MSJ:

So once Black Symphony was all over, where did things go from there?

By the time we did the fourth album and the third singer, who was great, the industry changed so much over just those few years and it was much harder to get distribution and things began to crumble. So being disgruntled at the record company, I spent the next 6 months away just reading and learning about technology. So I got into the production side of things. So I was able to get involved with mastering, mixing and producing other bands, such as MSG. My old drummer brought Michael Schenker into the mix and that's how all of that happened, I worked with a number of artists on the production side and almost put BS back together. But it didn't happen and so I started setting my sights on solo work.
MSJ: What was your next musical step after BS? Can you also fill us in on where your health took a bad turn and how you got through all of that?
I had been working with James Kottack a lot, producing him. And through his wife I met Mandy Lion and got hooked up with WWIII and Pete came back into the mix.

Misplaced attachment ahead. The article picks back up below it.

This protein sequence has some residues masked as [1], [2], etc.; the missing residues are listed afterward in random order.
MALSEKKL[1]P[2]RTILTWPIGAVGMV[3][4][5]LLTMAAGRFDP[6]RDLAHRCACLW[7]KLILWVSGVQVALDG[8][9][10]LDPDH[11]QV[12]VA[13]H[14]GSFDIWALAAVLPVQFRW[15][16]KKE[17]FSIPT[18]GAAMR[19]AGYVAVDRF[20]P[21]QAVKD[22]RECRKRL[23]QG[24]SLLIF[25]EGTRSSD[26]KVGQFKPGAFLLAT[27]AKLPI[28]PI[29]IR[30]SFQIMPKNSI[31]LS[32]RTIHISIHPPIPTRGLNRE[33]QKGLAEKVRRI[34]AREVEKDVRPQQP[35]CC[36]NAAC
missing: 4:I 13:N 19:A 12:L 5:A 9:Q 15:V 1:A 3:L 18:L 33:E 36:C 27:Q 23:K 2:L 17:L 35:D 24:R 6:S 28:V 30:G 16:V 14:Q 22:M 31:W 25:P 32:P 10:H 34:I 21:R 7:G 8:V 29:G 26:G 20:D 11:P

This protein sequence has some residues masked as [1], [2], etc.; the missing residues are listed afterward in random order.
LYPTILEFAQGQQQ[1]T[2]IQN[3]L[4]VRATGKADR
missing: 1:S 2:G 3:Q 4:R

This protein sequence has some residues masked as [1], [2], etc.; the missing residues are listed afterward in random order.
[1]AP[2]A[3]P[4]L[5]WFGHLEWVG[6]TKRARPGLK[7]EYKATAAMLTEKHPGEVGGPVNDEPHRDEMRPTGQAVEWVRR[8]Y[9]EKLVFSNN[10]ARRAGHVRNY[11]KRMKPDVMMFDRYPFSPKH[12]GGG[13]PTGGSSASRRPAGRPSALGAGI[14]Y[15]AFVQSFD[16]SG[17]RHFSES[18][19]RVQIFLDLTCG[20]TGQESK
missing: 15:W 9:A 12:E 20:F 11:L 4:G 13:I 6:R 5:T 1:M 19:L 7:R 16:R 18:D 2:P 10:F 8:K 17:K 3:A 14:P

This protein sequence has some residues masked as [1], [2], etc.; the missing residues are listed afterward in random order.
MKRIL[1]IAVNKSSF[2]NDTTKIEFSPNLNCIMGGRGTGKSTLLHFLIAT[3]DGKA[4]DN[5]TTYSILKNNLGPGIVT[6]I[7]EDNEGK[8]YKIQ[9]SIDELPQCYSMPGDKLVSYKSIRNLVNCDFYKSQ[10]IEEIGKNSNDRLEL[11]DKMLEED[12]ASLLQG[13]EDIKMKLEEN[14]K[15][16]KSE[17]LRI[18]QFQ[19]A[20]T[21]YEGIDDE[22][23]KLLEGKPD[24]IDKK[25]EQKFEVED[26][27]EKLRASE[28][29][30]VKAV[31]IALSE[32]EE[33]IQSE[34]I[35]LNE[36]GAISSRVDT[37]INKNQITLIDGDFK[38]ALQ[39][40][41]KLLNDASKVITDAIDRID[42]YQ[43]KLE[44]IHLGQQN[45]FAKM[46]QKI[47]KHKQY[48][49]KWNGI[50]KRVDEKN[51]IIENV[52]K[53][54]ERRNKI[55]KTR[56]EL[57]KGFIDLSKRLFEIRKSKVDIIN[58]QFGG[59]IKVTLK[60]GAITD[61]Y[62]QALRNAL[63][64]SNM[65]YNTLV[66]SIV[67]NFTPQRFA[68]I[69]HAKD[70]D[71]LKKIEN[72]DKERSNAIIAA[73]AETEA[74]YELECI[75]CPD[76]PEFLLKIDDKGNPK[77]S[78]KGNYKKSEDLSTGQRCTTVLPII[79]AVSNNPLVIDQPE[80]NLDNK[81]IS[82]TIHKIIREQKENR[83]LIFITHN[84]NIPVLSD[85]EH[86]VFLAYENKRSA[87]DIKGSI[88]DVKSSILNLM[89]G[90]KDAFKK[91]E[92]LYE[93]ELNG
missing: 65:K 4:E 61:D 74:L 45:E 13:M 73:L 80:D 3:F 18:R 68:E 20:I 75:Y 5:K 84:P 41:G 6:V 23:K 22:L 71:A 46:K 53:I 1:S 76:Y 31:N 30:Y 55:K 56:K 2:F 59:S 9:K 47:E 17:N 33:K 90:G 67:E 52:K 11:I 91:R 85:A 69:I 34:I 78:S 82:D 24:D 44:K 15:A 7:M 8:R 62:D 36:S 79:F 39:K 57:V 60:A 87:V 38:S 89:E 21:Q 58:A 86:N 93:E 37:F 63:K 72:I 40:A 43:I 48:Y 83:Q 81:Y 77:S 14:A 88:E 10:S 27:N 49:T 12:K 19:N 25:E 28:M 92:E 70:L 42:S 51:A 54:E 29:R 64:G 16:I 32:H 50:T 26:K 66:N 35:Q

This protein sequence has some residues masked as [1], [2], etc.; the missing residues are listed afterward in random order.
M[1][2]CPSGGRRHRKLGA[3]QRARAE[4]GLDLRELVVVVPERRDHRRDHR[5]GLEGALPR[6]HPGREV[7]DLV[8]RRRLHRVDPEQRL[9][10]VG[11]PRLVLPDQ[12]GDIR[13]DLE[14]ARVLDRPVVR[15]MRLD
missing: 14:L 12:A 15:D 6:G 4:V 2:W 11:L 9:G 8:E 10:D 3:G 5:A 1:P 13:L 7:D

At this point I was exhausted and collapsed. In just a couple of weeks my health went completely downhill. For a month and a half I had all kinds of weird symptoms and it was very stressful and even my marriage came to an end. It was a mystery as to what was wrong with me. The next year was quite blurry and I thought I was unaware of it but those around me could tell. It turned out my house had mold and I became a victim of it. So then I finally found this doctor who saved my life and diagnosed me with Toxic Mold Disease. The builder took some shortcuts that nearly killed me, and it turned out I had to leave the house and went to Canada after staying in a tent in my backyard for a bit. It was while I was staying in a tent that I got in touch with Pete and the seeds for a solo album were sown. While in a year long recovery process I ensued and rebuilt myself after being told I would never fully recover. I worked on this record in my downtime which eventually led to a three year process altogether. Somehow I still own that house.